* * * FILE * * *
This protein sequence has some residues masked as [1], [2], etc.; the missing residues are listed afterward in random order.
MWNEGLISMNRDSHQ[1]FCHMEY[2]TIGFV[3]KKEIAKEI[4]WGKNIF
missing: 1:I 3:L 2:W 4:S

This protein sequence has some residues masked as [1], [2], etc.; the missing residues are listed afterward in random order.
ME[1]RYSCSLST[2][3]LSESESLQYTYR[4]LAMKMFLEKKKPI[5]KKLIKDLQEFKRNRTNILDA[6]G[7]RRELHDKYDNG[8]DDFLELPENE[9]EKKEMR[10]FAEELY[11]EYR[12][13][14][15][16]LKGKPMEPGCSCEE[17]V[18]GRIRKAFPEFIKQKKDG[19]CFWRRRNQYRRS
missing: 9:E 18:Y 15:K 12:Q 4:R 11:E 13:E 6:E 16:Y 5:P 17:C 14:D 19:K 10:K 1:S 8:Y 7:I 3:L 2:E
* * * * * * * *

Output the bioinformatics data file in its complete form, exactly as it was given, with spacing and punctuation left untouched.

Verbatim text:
This protein sequence has some residues masked as [1], [2], etc.; the missing residues are listed afterward in random order.
MWNEGLISMNRDSHQ[1]FCHMEY[2]TIGFV[3]KKEIAKEI[4]WGKNIF
missing: 1:I 3:L 2:W 4:S

This protein sequence has some residues masked as [1], [2], etc.; the missing residues are listed afterward in random order.
ME[1]RYSCSLST[2][3]LSESESLQYTYR[4]LAMKMFLEKKKPI[5]KKLIKDLQEFKRNRTNILDA[6]G[7]RRELHDKYDNG[8]DDFLELPENE[9]EKKEMR[10]FAEELY[11]EYR[12][13][14][15][16]LKGKPMEPGCSCEE[17]V[18]GRIRKAFPEFIKQKKDG[19]CFWRRRNQYRRS
missing: 9:E 18:Y 15:K 12:Q 4:R 11:E 13:E 6:E 16:Y 5:P 17:C 14:D 19:K 10:K 1:S 8:Y 7:I 3:L 2:E